I found it very hard to leave South Lake Tahoe! I mean this both emotionally – town is always fabulous – but also literally – I couldn’t figure out how to get back. Hitching in a group is hilarious; hitching alone, at least for me personally at this point on trail, is not. I debated taking a Lime scooter back to the trailhead but thought it would be expensive, and maybe a little dangerous. Also, do they have a range at which they stop? I took the bus as far as it would go, which was not that far. After trying (very halfheartedly) to hitch from the end of the bus line, I millennially summoned a Lyft.
The driver was chatty, as they are wont to be, a jolly older local man with a daughter my age and a glove compartment full of stories. He asked all about my hike; we were having a pleasant ride.
There was construction on the road, though, and the ride got longer. 25 minutes…30…40…My driver became aggravated. I watched the little car in the Lyft app; we were still 10 minutes from the trailhead I’d gotten off at a couple days before. I watched the actual car I was in; we were no longer following the route on the driver’s GPS. Imagine if you avoid hitching because you don’t want to get stolen by a stranger and you end up getting stolen by a Lyft?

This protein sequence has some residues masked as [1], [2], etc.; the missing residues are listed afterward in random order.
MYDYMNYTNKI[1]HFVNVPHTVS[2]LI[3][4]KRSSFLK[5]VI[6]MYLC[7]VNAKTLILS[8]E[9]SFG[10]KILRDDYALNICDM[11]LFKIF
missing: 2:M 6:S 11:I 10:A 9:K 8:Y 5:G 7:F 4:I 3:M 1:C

It turned out the guy had decided to drop me off at the Echo Lake Trailhead of his own accord. As we pulled into the parking lot and I realized where we were, I had the uncomfortable task of telling him he was actually a couple of miles from where I’d dropped the pin.
“But this is the trailhead,” he said.
“This is a trailhead,” I said, “but this isn’t where I set the dropoff.”
He looked at his screen, which was telling him he had 9 minutes to his destination.
“But you’ll be closer,” he said.
“Right, but then I’ll miss those miles.”
“But it’s only a couple of miles.” He was looking at me in the rearview mirror like I was a nut.
“I know, but I don’t want to miss those miles,” I said. Especially because some random-ass dude decided I should miss those miles, I thought.
As he whipped out of the parking lot he was no longer jolly. He was no longer telling me silly stories about Tahoe tourists or his dear daughter. He was pissed.